Constituents such as alkaloids, glycosides, volatile oils and phenolic compounds (to name just a few) have demonstrated neutrilising behaviours of free radicals, scavenging reactive oxygen species mitigating oxidative stressors and chronic inflammation systemically (4, 7). R. rosea’s extracts and bio active compounds have more recently been applied in the immunostimulation and DNA repair by isolating salidroside, a potent phenylpropanoid glycoside to reduce angiogenesis via downregulation and inhibition of mTOR pathways, stimulating paracrine functionality and promoting neovascularisation (2). These promising applications are evidenced to be even more significant by salidroside’s highly bioavailable and water-soluble oral administration, making it an accessible and easily excreted therapeutic potential (2).
Clinically, the therapeutic potential of R. rosea is vast and its application versatile. As with many alternative therapies and pharmacognosies, more research and high quality trials would benefit practitioners to effectively comprehend any scientific dark areas still evident within the research of R. rosea to ensure best, safest practice in all potential prescriptions.
1. Ivanova Stojcheva E, Quintela JC. The Effectiveness of Rhodiola rosea L. Preparations in Alleviating Various Aspects of Life-Stress Symptoms and Stress-Induced Conditions-Encouraging Clinical Evidence. Molecules. 2022 Jun 17;27(12):3902. doi: 10.3390/molecules27123902. PMID: 35745023; PMCID: PMC9228580.
2. Li Y, Pham V, Bui M, Song L, Wu C, Walia A, Uchio E, Smith-Liu F, Zi X. Rhodiola rosea L.: an herb with anti-stress, anti-aging, and immunostimulating properties for cancer chemoprevention. Curr Pharmacol Rep. 2017 Dec;3(6):384-395. doi: 10.1007/s40495-017-0106-1. Epub 2017 Sep 14. PMID: 30393593; PMCID: PMC6208354.
3. Sharma A, Gerbarg PL, Brown RP. Non-Pharmacological Treatments for ADHD in Youth. Adolesc Psychiatry (Hilversum). 2015;5(2):84-95. doi: 10.2174/221067660502150430154937. PMID: 27489754; PMCID: PMC4968082.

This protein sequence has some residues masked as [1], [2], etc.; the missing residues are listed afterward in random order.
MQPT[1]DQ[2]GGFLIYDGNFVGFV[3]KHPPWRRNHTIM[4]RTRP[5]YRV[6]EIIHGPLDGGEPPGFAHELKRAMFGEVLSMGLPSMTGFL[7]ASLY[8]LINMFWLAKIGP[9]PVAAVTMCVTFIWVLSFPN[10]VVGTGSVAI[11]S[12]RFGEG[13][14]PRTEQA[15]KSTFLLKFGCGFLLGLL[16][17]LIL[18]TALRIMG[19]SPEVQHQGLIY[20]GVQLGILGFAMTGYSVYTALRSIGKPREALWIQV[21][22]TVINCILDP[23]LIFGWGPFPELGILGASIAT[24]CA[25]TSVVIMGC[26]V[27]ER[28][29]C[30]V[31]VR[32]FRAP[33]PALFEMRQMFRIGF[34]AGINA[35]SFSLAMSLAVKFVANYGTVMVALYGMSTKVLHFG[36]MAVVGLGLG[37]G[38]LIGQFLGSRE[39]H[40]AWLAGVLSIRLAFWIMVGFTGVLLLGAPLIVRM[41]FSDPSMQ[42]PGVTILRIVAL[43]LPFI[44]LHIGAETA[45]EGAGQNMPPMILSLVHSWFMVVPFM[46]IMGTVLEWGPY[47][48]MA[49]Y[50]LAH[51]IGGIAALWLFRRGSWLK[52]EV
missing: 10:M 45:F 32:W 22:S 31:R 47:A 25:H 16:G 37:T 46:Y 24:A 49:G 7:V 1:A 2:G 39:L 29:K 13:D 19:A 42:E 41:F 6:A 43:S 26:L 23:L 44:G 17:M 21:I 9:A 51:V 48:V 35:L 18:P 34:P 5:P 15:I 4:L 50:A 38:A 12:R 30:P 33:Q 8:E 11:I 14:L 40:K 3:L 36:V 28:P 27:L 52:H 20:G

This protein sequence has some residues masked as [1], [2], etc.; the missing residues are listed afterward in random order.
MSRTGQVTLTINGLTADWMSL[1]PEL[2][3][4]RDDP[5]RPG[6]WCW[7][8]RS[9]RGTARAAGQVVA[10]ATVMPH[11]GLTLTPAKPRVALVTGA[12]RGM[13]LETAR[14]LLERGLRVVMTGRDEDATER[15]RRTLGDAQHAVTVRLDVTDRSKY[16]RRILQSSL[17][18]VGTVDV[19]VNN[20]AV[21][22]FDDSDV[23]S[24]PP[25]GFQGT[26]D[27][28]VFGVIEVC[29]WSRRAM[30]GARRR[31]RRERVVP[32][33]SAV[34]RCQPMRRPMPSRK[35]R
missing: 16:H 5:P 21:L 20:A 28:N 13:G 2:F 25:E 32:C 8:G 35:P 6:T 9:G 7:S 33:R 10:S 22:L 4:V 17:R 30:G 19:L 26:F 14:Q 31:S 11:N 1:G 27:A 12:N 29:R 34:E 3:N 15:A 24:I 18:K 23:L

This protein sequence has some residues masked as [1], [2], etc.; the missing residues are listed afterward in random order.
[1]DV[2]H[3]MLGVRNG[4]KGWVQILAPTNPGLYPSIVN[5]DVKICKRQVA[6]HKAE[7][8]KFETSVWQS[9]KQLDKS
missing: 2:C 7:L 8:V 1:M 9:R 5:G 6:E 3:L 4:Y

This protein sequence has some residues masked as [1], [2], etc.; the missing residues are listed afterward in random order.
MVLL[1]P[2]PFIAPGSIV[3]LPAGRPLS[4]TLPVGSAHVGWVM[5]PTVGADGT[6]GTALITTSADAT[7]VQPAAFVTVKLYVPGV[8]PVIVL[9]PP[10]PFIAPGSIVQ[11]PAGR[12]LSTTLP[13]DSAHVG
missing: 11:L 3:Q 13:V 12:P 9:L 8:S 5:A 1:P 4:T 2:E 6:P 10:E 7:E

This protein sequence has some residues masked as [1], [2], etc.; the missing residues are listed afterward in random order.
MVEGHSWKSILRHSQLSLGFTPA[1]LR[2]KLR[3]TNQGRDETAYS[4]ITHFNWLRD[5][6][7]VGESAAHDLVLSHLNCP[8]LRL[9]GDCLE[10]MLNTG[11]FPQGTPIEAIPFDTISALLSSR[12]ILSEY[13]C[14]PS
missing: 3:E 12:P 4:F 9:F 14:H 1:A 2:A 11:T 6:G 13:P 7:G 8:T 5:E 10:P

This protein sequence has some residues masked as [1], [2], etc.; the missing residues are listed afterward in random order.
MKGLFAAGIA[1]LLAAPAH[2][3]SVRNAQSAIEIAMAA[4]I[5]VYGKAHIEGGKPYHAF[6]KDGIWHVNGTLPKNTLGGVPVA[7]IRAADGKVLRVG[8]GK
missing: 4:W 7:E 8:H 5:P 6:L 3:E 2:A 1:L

4. Tao H, Wu X, Cao J, Peng Y, Wang A, Pei J, Xiao J, Wang S, Wang Y. Rhodiola species: A comprehensive review of traditional use, phytochemistry, pharmacology, toxicity, and clinical study. Med Res Rev. 2019 Sep;39(5):1779-1850. doi: 10.1002/med.21564. Epub 2019 Jan 16. PMID: 30652331.
5. Shikov AN, Pozharitskaya ON, Makarov VG, Wagner H, Verpoorte R, Heinrich M. Medicinal plants of the Russian Pharmacopoeia; their history and applications. J Ethnopharmacol. 2014 Jul 3;154(3):481-536. doi: 10.1016/j.jep.2014.04.007. Epub 2014 Apr 15. PMID: 24742754.
6. Chiang HM, Chen HC, Wu CS, Wu PY, Wen KC. Rhodiola plants: Chemistry and biological activity. J Food Drug Anal. 2015 Sep;23(3):359-369. doi: 10.1016/j.jfda.2015.04.007. Epub 2015 May 29. PMID: 28911692; PMCID: PMC9351785.
7. Bernatoniene J, Jakstas V, Kopustinskiene DM. Phenolic Compounds of Rhodiola rosea L. as the Potential Alternative Therapy in the Treatment of Chronic Diseases. Int J Mol Sci. 2023 Jul 31;24(15):12293. doi: 10.3390/ijms241512293. PMID: 37569669; PMCID: PMC10418374.
8. Brinckmann JA, Cunningham AB, Harter DEV. Running out of time to smell the roseroots: Reviewing threats and trade in wild Rhodiola rosea L. J Ethnopharmacol. 2021 Apr 6;269:113710. doi: 10.1016/j.jep.2020.113710. Epub 2020 Dec 31. PMID: 33358852.